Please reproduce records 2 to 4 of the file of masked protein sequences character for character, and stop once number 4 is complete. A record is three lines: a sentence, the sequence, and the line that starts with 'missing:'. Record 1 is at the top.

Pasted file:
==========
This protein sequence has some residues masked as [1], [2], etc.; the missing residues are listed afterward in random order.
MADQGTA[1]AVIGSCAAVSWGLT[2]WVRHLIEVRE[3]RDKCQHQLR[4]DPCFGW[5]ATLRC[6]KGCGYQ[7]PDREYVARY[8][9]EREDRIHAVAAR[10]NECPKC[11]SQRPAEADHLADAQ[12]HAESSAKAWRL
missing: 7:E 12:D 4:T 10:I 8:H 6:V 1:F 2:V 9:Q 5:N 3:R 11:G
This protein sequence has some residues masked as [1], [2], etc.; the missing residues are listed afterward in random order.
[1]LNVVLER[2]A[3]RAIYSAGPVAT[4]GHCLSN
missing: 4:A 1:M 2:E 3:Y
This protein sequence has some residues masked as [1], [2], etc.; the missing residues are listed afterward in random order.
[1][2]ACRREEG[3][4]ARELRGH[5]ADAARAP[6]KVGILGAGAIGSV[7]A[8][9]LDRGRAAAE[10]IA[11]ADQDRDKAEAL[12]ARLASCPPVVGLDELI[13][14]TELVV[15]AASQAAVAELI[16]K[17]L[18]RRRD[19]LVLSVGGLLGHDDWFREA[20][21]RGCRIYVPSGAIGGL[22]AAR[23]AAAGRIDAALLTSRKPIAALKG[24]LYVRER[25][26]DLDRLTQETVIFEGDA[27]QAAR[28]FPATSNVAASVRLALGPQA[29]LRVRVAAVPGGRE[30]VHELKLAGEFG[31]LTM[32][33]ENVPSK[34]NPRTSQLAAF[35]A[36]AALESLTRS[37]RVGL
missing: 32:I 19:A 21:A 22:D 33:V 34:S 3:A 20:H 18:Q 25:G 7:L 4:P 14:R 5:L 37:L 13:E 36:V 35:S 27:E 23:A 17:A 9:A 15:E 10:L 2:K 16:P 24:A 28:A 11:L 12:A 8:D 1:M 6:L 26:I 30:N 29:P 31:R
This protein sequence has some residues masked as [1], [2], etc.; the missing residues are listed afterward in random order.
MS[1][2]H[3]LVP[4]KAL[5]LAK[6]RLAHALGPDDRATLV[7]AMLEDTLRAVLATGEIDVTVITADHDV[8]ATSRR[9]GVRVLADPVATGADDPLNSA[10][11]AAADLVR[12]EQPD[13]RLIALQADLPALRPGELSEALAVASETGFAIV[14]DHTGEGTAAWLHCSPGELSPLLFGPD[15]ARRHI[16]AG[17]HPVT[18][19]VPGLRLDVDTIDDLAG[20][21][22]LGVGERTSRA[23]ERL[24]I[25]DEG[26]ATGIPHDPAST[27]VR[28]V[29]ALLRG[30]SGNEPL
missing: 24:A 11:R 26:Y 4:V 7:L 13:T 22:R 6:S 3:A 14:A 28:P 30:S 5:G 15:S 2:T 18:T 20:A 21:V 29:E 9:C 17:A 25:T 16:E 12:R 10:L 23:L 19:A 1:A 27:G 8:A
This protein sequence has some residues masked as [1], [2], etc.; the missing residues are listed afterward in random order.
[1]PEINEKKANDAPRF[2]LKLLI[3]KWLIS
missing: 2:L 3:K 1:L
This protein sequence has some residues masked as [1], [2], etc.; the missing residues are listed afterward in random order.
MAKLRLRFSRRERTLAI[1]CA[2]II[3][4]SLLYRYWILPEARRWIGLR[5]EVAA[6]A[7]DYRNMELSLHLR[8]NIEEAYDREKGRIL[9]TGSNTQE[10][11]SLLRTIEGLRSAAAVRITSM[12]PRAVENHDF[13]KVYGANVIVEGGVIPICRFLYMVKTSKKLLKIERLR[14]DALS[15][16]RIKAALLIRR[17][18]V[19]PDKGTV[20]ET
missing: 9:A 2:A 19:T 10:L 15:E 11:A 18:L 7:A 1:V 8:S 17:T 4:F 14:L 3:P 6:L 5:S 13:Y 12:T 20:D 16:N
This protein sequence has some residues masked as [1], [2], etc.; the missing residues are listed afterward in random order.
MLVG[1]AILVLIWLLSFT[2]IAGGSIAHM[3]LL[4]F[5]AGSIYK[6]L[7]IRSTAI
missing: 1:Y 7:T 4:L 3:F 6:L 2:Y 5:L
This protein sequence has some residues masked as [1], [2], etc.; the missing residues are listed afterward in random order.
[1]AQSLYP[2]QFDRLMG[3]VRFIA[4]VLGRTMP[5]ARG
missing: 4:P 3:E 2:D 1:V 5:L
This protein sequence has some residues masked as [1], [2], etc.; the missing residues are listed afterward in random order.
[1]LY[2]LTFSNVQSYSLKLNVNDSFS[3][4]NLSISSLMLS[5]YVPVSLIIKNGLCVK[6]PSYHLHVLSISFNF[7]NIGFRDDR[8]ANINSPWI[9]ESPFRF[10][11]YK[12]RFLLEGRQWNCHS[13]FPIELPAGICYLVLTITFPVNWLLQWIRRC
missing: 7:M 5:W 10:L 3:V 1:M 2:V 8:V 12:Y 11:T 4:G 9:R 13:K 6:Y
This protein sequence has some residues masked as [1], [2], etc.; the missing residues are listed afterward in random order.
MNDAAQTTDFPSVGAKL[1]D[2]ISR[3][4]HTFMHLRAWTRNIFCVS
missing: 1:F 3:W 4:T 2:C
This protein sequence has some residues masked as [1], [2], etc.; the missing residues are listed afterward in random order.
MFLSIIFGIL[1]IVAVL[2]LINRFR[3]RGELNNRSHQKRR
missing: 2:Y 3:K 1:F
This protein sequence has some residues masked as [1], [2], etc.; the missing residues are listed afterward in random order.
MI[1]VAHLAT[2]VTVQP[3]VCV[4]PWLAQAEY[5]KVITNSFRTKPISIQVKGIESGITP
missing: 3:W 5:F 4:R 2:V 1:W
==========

This protein sequence has some residues masked as [1], [2], etc.; the missing residues are listed afterward in random order.
[1]LNVVLER[2]A[3]RAIYSAGPVAT[4]GHCLSN
missing: 4:A 1:M 2:E 3:Y
This protein sequence has some residues masked as [1], [2], etc.; the missing residues are listed afterward in random order.
[1][2]ACRREEG[3][4]ARELRGH[5]ADAARAP[6]KVGILGAGAIGSV[7]A[8][9]LDRGRAAAE[10]IA[11]ADQDRDKAEAL[12]ARLASCPPVVGLDELI[13][14]TELVV[15]AASQAAVAELI[16]K[17]L[18]RRRD[19]LVLSVGGLLGHDDWFREA[20][21]RGCRIYVPSGAIGGL[22]AAR[23]AAAGRIDAALLTSRKPIAALKG[24]LYVRER[25][26]DLDRLTQETVIFEGDA[27]QAAR[28]FPATSNVAASVRLALGPQA[29]LRVRVAAVPGGRE[30]VHELKLAGEFG[31]LTM[32][33]ENVPSK[34]NPRTSQLAAF[35]A[36]AALESLTRS[37]RVGL
missing: 32:I 19:A 21:A 22:D 33:V 34:S 3:A 20:H 18:Q 25:G 7:L 4:P 14:R 5:L 37:L 13:E 36:V 35:S 27:E 23:A 17:A 9:A 15:E 10:L 2:K 16:P 24:A 28:A 11:L 12:A 8:D 1:M 6:L 26:I 30:N 29:P 31:R
This protein sequence has some residues masked as [1], [2], etc.; the missing residues are listed afterward in random order.
MS[1][2]H[3]LVP[4]KAL[5]LAK[6]RLAHALGPDDRATLV[7]AMLEDTLRAVLATGEIDVTVITADHDV[8]ATSRR[9]GVRVLADPVATGADDPLNSA[10][11]AAADLVR[12]EQPD[13]RLIALQADLPALRPGELSEALAVASETGFAIV[14]DHTGEGTAAWLHCSPGELSPLLFGPD[15]ARRHI[16]AG[17]HPVT[18][19]VPGLRLDVDTIDDLAG[20][21][22]LGVGERTSRA[23]ERL[24]I[25]DEG[26]ATGIPHDPAST[27]VR[28]V[29]ALLRG[30]SGNEPL
missing: 24:A 11:R 26:Y 4:V 7:L 13:T 22:R 6:S 3:A 14:A 28:P 30:S 5:G 15:S 2:T 18:T 20:A 21:V 29:E 9:C 17:A 25:T 16:E 12:R 10:L 23:L 19:A 1:A 27:G 8:A